I'll always remember the words and phrases that sent me thumbing through the big, beige dictionary as a kid. "Urban plight" from the fold-in at the back of Mad magazine. Holden Caulfield finding the humor in being "ostracized" by the fencing team in The Catcher in the Rye. The little girl scolding Alvy Singer for skipping his "latency period" in Annie Hall. Bender from The Breakfast Club gesturing to Johnson's underwear and asking for his "doobage."
The first time I saw "monogamy" it was being written in red lipstick on the back of a beautiful naked woman. The word seemed to be part of a commandment -- or at least a heartfelt suggestion. The writer, a scruffy pop star wearing nothing but a wedding band and a crucifix in his left ear, was urging his acolytes to "explore" the concept -- not by etching the verb in stone, but by scrawling it across the naked woman's thigh.
This was 1987, back when Ken Starr was a federal appellate judge on the D.C. circuit and everyone still enjoyed a little high fructose corn syrup and female pubic hair. Me, I was 14-years-old, watching a lot of MTV, and hoping to spend the night inside Sheena Easton's "Sugar Walls" (not in my dictionary). I had no idea what George Michael's chart-topping ode to fidelity was all about, but I remember thinking that if it had anything to do with the red blindfolds, black garters, and Flashdance-style waterotica featured in the controversial "I Want Your Sex" video, I was more than ready to follow his lead and explore the hell out of it.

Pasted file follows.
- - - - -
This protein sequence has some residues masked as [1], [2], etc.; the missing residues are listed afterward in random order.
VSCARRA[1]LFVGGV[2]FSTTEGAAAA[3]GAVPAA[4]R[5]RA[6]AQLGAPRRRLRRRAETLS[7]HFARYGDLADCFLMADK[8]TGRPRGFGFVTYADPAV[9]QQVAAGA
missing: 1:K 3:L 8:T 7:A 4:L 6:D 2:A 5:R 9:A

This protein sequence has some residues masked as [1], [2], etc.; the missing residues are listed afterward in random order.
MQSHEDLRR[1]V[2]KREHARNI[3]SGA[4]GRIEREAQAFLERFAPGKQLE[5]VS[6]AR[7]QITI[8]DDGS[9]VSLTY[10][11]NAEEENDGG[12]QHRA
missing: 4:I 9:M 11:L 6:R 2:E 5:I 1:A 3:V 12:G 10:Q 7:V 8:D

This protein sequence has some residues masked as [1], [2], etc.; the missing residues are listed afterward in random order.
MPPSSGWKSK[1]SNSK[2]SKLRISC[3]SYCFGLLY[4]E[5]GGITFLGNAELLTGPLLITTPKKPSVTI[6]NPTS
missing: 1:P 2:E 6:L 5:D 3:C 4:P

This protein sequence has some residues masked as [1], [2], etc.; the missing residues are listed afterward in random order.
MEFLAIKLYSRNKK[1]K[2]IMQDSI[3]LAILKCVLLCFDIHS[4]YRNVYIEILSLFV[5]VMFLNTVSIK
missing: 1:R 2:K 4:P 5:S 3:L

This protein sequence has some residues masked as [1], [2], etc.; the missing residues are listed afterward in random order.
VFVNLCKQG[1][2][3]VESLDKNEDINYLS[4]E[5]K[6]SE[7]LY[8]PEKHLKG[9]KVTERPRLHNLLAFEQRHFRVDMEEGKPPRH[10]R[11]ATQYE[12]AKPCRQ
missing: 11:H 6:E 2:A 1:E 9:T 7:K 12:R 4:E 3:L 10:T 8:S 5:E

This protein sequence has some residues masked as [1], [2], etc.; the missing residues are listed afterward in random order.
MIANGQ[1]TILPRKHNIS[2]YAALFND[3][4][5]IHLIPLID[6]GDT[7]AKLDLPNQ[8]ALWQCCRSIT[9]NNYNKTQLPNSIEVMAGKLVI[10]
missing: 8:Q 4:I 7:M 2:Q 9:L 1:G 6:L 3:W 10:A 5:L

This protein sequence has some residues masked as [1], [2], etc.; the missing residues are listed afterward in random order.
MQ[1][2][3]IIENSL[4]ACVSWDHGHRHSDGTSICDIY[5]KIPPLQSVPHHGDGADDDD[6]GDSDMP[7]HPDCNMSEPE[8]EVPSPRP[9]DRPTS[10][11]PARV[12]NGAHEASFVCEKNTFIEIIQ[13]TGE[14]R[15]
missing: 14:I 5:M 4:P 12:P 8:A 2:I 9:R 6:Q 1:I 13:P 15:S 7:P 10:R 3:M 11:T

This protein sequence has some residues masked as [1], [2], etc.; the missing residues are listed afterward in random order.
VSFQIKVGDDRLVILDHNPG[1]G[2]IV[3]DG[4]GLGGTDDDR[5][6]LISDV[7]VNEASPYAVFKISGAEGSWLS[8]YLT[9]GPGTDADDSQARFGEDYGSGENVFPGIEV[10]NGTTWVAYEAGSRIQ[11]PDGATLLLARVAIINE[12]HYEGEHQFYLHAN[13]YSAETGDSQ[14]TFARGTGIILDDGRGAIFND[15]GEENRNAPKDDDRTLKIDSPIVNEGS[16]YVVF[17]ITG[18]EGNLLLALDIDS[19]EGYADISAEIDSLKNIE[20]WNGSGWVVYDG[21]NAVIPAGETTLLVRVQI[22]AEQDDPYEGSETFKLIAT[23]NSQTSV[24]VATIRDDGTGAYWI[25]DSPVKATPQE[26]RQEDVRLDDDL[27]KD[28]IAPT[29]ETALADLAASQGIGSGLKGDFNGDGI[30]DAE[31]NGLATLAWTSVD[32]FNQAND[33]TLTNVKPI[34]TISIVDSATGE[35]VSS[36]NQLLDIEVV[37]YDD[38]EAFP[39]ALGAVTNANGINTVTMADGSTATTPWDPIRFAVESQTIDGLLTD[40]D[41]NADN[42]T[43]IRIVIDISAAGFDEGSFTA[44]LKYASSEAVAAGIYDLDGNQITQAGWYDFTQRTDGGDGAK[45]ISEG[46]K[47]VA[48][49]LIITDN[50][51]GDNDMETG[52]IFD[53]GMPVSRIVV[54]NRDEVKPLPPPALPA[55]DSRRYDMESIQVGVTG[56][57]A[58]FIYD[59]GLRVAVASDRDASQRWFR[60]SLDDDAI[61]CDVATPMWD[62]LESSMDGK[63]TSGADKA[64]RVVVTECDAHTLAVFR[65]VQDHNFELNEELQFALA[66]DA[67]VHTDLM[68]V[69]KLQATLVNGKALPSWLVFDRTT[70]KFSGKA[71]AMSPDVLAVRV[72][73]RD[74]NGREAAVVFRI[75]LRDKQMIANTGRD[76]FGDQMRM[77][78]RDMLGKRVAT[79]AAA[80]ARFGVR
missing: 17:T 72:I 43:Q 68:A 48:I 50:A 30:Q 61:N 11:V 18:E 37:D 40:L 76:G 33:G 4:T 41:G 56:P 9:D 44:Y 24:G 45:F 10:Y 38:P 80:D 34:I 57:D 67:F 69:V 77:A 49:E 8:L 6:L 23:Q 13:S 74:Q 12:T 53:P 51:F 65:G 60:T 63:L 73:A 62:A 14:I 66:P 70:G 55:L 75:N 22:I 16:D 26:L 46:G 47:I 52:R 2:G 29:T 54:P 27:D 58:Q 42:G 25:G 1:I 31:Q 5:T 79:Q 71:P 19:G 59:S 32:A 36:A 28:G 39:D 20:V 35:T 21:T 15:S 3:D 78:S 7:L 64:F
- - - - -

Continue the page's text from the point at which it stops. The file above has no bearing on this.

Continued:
Fast-forward to 2008. I'm 34, home for Thanksgiving, and my childhood friend tells me he's leaving his wife of three years. He discovered that she had been having an affair while popping fistfuls of prescription painkillers (he was unknowingly subsidizing both hobbies). That night, I made a list of all the people I know that had gotten divorced. I came up with 14. It was a little early for the seven-year itch -- what was going wrong? It's hard to get straight answers, of course -- people tend to put a Facebook face on their relationships. So in an attempt to better understand the roulette-level odds of having a successful modern marriage, I started interviewing dozens of my peers who had failed to make it work. The key to their candor: no real names. Not surprisingly, the elephant in most of their bedrooms had something to do with...
"Sex is the ultimate form of communication, and when that communication breaks down it becomes very hard to want the other person in any serious way," said "Ruby," 34. "I suppose in some weird, judgmental way, I always thought that affairs were symptoms of moral character. But now I see them for what they are. It is a crying out of feeling totally alone within your own marriage--sexual isolation or emotional isolation--which is the scariest feeling because there's no recourse. When you're single, there's a possibility that you're going to fall in love. You might be lonely, but you dwell in that type of possibility. When you're married and things are shitty there's nowhere to go. So you really start to resent the person. I remember my husband and me looking at each other and both probably thinking: 'You are the place that my hope has gone to die.'"